ByKarly Rayner, writer at Creators.co
Movie Pilot's celebrity savant
Karly Rayner

The liberal UK newspaper, The Guardian wrongly outed Patrick Stewart on Wednesday with absolutely hilarious results.

The X-Men: Days Of Future Past actor is a strong supporter of gay rights, but The Guardian seems to have got the wrong end of the stick. Their reporter Jane Czyzselska mistakenly identified Stewart as gay when referencing the supportive message he sent Ellen Page after her brave decision to come out as a lesbian.

The correction that was later issued read;

This article was amended on 17 February 2014. The third paragraph originally said 'Some gay people, such as Sir Patrick Stewart, think Page's coming out speech is newsworthy'. This should have read 'Some people, such as Sir Patrick Stewart, think Page's coming out speech is newsworthy'

After the Poynter Institute pointed out the newspaper's blunder, Stewart jumped on the bandwagon and kick-started his campaign of good natured fun by making the quip below:

Patrick Stewart is lighthearted about gaffe
Patrick Stewart is lighthearted about gaffe

When another Twitter user pointed out that Stewart might have been labelled as gay by association due to his close friendship with the openly homosexual Thespian, Sir Ian McKellen the star wittily responded that;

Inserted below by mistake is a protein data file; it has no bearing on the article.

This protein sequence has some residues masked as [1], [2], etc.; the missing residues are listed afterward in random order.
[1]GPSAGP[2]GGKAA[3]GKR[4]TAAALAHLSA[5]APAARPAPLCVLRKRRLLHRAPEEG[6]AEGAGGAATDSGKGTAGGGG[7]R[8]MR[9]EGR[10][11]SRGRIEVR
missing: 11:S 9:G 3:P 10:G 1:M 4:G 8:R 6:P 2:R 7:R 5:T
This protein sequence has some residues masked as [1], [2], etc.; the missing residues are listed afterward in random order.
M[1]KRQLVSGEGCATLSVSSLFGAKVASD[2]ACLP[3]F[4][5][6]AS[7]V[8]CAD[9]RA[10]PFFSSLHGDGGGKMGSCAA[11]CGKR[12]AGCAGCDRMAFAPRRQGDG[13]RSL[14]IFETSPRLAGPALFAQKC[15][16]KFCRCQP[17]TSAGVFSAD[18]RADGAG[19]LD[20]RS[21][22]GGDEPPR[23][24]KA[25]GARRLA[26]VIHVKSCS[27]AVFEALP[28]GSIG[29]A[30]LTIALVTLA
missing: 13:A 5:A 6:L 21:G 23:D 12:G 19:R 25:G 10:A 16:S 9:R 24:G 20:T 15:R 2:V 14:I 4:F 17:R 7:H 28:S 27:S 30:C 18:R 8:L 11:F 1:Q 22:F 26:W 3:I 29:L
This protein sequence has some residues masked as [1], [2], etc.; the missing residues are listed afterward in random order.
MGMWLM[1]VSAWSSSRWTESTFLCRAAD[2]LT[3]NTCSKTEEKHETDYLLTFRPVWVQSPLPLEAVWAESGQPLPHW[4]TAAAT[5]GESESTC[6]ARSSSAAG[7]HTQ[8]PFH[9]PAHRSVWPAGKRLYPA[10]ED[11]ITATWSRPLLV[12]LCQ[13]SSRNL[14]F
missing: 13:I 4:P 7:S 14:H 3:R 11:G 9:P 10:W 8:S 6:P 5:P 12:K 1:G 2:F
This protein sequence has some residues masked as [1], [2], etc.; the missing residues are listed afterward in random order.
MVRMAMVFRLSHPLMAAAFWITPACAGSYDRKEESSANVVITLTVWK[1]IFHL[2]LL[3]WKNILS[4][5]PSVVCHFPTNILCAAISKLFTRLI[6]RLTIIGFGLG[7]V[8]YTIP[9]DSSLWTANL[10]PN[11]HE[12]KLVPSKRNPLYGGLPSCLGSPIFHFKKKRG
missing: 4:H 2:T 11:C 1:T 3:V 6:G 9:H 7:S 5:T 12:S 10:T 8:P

The Star Trek actor did look at the incident from a rose tinted perspective though. Stewart has clearly been at the receiving end of much more offensive rumors as he joked to The Guardian that;

Ah Patrick Stewart, I am glad that you never neglect to share your offbeat sense of humor with the world. Whether it is supporting the rights of LGBT people in a refreshingly light hearted way or, dressing up as a giant Lobster the actor's fun loving ways are infectious.

Patrick Stewart is always game for a laugh!
Patrick Stewart is always game for a laugh!

On a more serious note, I am glad that the paper made their badly researched gaffe about someone who is so openly supportive of gay rights. It is terrible to imagine the consequences if they accidentally 'outed' someone bigoted about the issue. Ignorance never breeds popularity with the majority of the general public, but giving someone a platform to spout misinformed views or hatred is never a wise move.

Do you think that newspapers need to be a tad more careful with their research? And, more importantly, is Sir Pat Stew (his words, not mine!) the most good natured celeb in showbiz?

If I could choose a celebrity uncle it would definitely be him!

Poll

Patrick Stewart is...

(Source: Huffington Post via The Guardian)

(Images: Huffington Post via Twitter, The Mirror via Twitter and Screen Yorkshire)

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